The YouTube video begins with a soaring journey above century-old magnolia trees that lead from Highway 12 into Kenwood's Kunde Family Estate.
Winemaker Zach Long describes the estate's wines as the aerial tour continues over hillside vineyards that produce each varietal.
The images are lovely, the production slick. It's also likely the video is illegal.
Under current federal aviation rules, using unmanned aircraft -- what commonly are referred to as drones -- for commercial purposes is prohibited in the United States.
Kunde officials dispute that's what they are doing with Vino, the nickname for the remote-controlled device they bought for less than $1,000 online.
"We're just filming our vineyards," said Marcia Kunde Mickelson, the winery's marketing communications manager.
Regardless, the winery's drone illustrates how widespread their use has become and the challenges facing local, state and federal authorities as they try to craft regulations to deal with thousands more unmanned aircraft taking to the nation's skies. By one estimate, there will be 30,000 drones whizzing and whirring above us by 2020.
Public and private agencies, as well as individuals, will be looking for guidance in the new rules, which are certain to test the boundaries of safety and civil liberties.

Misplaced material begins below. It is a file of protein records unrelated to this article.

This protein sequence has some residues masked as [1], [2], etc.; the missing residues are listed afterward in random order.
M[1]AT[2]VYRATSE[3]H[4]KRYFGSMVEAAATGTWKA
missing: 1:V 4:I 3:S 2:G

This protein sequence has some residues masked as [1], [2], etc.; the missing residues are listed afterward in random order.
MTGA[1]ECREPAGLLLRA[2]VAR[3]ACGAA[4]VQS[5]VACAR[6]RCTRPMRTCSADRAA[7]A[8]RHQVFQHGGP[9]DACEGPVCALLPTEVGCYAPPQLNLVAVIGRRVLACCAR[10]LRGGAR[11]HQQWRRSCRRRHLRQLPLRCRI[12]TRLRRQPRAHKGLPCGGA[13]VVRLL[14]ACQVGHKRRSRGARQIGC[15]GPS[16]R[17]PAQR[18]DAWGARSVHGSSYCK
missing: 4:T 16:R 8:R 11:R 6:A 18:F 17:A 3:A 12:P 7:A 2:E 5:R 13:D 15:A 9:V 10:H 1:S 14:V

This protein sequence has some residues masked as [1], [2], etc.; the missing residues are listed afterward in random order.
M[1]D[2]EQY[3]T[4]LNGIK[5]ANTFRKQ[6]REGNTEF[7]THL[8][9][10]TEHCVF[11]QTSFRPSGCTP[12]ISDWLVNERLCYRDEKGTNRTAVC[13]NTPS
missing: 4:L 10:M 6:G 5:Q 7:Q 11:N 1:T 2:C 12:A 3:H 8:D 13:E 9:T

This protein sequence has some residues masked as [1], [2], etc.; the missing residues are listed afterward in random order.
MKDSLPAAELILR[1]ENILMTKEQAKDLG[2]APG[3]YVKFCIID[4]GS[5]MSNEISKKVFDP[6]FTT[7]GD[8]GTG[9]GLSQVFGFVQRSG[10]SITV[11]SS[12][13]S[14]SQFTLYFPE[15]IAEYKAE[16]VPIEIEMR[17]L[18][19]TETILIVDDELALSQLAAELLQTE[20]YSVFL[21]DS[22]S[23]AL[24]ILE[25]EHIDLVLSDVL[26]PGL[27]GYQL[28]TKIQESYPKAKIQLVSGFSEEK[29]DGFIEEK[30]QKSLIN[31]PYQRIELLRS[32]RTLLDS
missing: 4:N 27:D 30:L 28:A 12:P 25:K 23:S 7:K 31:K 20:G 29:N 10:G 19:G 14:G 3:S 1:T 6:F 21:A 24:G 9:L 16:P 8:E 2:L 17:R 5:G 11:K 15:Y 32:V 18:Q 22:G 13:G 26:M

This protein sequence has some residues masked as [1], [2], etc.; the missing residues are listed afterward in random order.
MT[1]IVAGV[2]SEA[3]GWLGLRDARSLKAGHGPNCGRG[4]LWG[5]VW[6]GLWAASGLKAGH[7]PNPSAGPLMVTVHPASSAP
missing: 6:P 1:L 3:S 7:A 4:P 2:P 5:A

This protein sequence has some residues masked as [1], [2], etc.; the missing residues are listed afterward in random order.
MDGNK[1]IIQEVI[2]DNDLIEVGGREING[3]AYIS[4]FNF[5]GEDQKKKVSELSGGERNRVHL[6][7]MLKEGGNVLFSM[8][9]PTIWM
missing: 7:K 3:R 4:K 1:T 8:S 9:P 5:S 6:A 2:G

Drones are promoted as low-cost, low-risk tools for responding to natural disasters, searching for missing people, monitoring atmospheric events and optimizing agriculture. They also are feared as objects of spying, criminal activity and terrorist mayhem.
Santa Rosa Police Lt. John Noland, who conducted research into drones while taking an advanced police management course, raised the specter of "fly-by gang shootings" and other new crimes involving the use of drones.
"Why dig a tunnel to transport dope when you can fly it around and not get caught?" Noland said.
A winery using a drone to film vineyards seems benign by comparison. But Noland raised the example of paparazzi using unmanned aircraft to clandestinely film a celebrity's wedding and then selling the images, something Noland said already is being done.